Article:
Toward Collaboration Sensing
Making sense of collaborative eye-tracking data
Nowadays massive datasets are becoming available for a wide range of applications, with education no exception: Cheap sensors can now detect every student movement and utterance. Massive Open Online Courses (MOOCs) over the web collect every click of users taking classes online. This information can provide crucial insights into how learning processes unfold in situ or in a remote situation. However, researchers often lack the tools to make sense of those large datasets; this work proposes additional ways to explore massive log files and describe how collaboration unfolds based on gaze patterns. Eye-tracking data is of particular interest for me, because the technology is becoming ever cheaper and ubiquitous. Several eye-tracking devices are now affordable to the general public, not just to researchers, and there have been multiple interesting attempts at using regular webcams (such as the ones integrated in laptops) to perform basic eye-tracking tasks. Even though the data generated by those low-cost devices is still far from being perfect, there is a trend suggesting that their price is steadily decreasing and their accuracy improving. On the long run, it’s likely that every single device found in the market will be equipped with some kind of eye-tracking technology.
I previously conducted an experiment where dyads of students (N=42) remotely worked on a set of contrasting cases. The students worked in pairs, each in a different room, both looking at the same diagram on their computer screen. Dyads were able to communicate through an audio channel over the network. Their goal was to use the displayed diagram to learn how the human brain processes visual information. Two Tobii X1 eye-trackers running at 30 Hz captured their gaze during the study. In the “gaze” condition, members of the dyads saw the gaze of their partner on the screen, shown as a light blue dot, and they had the opportunity to disable this overlay by pressing a keystroke (interestingly, none of the students chose to deactivate the gaze awareness tool); in the control “no gaze” group, they did not see the gaze of their partner on the screen. Dyads collaboratively worked on this task for 12 min; they then read a textbook chapter for another 12 min. This text provided them with explanations and diagrams about visual processing in the human brain. The structure of the activity followed a PFL (Preparing for Future Learning) type of learning task (i.e., contrasting cases followed by a standard instruction). Students finally took a post-test and received a debriefing about the study goal. I found that this intervention—being able to see the gaze of their partner in real time on the screen with the gaze awareness tool— helped students achieve a significantly higher quality of collaboration and a significantly higher learning gain compared to the control group. Additionally, the two eye-trackers running captured students’ eye movements during the study and stored these data as logs; because of technical issues, we only have the complete eye- tracking data for 16 pairs (N=32).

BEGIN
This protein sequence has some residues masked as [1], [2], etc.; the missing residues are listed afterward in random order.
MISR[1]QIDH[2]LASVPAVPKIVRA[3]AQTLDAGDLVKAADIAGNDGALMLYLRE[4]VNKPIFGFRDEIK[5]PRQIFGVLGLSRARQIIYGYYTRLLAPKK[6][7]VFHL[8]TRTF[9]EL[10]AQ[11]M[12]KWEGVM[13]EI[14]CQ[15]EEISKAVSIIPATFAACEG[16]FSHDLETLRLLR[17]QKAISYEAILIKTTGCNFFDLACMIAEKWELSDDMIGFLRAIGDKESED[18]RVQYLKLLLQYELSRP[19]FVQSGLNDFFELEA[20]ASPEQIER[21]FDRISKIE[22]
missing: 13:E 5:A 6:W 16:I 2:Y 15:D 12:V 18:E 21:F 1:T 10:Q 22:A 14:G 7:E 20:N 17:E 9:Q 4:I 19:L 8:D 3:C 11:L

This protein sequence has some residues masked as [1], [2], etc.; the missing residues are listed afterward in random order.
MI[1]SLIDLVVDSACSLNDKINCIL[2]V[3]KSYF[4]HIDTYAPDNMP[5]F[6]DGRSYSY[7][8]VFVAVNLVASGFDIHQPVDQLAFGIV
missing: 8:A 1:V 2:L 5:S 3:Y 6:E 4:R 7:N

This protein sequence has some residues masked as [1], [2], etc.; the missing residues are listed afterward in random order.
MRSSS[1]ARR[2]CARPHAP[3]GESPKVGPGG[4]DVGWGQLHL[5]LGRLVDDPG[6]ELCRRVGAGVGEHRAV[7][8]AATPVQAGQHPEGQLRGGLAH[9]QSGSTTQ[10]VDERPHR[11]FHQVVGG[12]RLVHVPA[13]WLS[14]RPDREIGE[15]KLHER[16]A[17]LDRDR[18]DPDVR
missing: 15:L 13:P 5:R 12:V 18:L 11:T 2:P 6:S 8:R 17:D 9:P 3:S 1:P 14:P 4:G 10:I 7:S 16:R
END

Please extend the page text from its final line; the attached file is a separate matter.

The contrasting cases that students had to analyze